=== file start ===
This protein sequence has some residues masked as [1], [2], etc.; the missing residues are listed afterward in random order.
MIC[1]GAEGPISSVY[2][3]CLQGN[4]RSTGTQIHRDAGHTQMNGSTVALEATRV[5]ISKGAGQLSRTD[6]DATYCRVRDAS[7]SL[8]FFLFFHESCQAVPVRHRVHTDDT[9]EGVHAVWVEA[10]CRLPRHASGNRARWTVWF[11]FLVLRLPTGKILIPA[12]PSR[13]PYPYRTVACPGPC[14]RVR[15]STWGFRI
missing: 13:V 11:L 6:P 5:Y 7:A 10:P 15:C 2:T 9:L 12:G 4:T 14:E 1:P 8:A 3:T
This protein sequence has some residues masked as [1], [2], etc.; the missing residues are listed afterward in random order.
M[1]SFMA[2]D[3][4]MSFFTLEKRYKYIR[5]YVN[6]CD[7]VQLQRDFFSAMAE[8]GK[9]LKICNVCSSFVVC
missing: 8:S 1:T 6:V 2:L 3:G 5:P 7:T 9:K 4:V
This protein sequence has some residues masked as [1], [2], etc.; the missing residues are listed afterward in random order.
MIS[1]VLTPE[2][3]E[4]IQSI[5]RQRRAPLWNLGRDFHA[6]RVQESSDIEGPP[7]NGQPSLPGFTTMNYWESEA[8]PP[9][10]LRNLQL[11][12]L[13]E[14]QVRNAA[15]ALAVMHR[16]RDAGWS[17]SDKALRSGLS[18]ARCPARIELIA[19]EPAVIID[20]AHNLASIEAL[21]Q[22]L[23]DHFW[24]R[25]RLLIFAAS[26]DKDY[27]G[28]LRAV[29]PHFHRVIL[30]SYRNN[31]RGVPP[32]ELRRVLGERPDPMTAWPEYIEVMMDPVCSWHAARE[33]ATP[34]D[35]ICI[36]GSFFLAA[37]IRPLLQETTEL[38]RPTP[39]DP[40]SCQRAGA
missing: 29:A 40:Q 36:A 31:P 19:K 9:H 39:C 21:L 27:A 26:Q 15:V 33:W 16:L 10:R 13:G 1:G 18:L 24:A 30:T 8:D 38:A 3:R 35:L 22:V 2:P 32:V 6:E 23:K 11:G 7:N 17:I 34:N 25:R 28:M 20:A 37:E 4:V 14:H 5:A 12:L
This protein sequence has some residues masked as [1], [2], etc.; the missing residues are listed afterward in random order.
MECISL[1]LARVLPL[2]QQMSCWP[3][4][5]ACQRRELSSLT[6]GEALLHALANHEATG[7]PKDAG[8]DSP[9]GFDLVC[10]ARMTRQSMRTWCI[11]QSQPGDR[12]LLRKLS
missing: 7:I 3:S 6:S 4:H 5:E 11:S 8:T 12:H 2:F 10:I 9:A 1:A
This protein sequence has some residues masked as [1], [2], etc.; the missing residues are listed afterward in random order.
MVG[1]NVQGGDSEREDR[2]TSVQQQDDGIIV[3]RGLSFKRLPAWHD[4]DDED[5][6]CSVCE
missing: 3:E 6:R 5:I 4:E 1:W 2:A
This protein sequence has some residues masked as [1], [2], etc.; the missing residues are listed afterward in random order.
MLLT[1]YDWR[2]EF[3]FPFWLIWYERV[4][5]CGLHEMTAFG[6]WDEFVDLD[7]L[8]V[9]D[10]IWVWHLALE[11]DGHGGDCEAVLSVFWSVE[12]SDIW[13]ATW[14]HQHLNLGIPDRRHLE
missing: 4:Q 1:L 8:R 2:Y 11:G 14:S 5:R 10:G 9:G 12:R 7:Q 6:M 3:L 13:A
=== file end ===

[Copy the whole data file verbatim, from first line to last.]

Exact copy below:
This protein sequence has some residues masked as [1], [2], etc.; the missing residues are listed afterward in random order.
MIC[1]GAEGPISSVY[2][3]CLQGN[4]RSTGTQIHRDAGHTQMNGSTVALEATRV[5]ISKGAGQLSRTD[6]DATYCRVRDAS[7]SL[8]FFLFFHESCQAVPVRHRVHTDDT[9]EGVHAVWVEA[10]CRLPRHASGNRARWTVWF[11]FLVLRLPTGKILIPA[12]PSR[13]PYPYRTVACPGPC[14]RVR[15]STWGFRI
missing: 13:V 11:L 6:P 5:Y 7:A 10:P 15:C 2:T 9:L 12:G 4:T 14:E 1:P 8:A 3:T
This protein sequence has some residues masked as [1], [2], etc.; the missing residues are listed afterward in random order.
M[1]SFMA[2]D[3][4]MSFFTLEKRYKYIR[5]YVN[6]CD[7]VQLQRDFFSAMAE[8]GK[9]LKICNVCSSFVVC
missing: 8:S 1:T 6:V 2:L 3:G 5:P 7:T 9:K 4:V
This protein sequence has some residues masked as [1], [2], etc.; the missing residues are listed afterward in random order.
MIS[1]VLTPE[2][3]E[4]IQSI[5]RQRRAPLWNLGRDFHA[6]RVQESSDIEGPP[7]NGQPSLPGFTTMNYWESEA[8]PP[9][10]LRNLQL[11][12]L[13]E[14]QVRNAA[15]ALAVMHR[16]RDAGWS[17]SDKALRSGLS[18]ARCPARIELIA[19]EPAVIID[20]AHNLASIEAL[21]Q[22]L[23]DHFW[24]R[25]RLLIFAAS[26]DKDY[27]G[28]LRAV[29]PHFHRVIL[30]SYRNN[31]RGVPP[32]ELRRVLGERPDPMTAWPEYIEVMMDPVCSWHAARE[33]ATP[34]D[35]ICI[36]GSFFLAA[37]IRPLLQETTEL[38]RPTP[39]DP[40]SCQRAGA
missing: 29:A 40:Q 36:A 31:P 19:K 9:H 39:C 21:L 27:A 26:Q 15:V 33:W 16:L 10:R 13:G 1:G 18:L 24:A 30:T 8:D 38:A 3:R 35:L 22:V 2:P 32:V 6:E 23:K 11:G 7:N 17:I 34:N 25:R 28:M 20:A 37:E 4:V 14:H 5:A 12:L
This protein sequence has some residues masked as [1], [2], etc.; the missing residues are listed afterward in random order.
MECISL[1]LARVLPL[2]QQMSCWP[3][4][5]ACQRRELSSLT[6]GEALLHALANHEATG[7]PKDAG[8]DSP[9]GFDLVC[10]ARMTRQSMRTWCI[11]QSQPGDR[12]LLRKLS
missing: 7:I 3:S 6:S 4:H 5:E 11:S 8:T 12:H 2:F 10:I 9:A 1:A
This protein sequence has some residues masked as [1], [2], etc.; the missing residues are listed afterward in random order.
MVG[1]NVQGGDSEREDR[2]TSVQQQDDGIIV[3]RGLSFKRLPAWHD[4]DDED[5][6]CSVCE
missing: 3:E 6:R 5:I 4:E 1:W 2:A
This protein sequence has some residues masked as [1], [2], etc.; the missing residues are listed afterward in random order.
MLLT[1]YDWR[2]EF[3]FPFWLIWYERV[4][5]CGLHEMTAFG[6]WDEFVDLD[7]L[8]V[9]D[10]IWVWHLALE[11]DGHGGDCEAVLSVFWSVE[12]SDIW[13]ATW[14]HQHLNLGIPDRRHLE
missing: 4:Q 1:L 8:R 2:Y 11:G 14:S 5:R 10:G 9:G 12:R 7:Q 6:M 3:L 13:A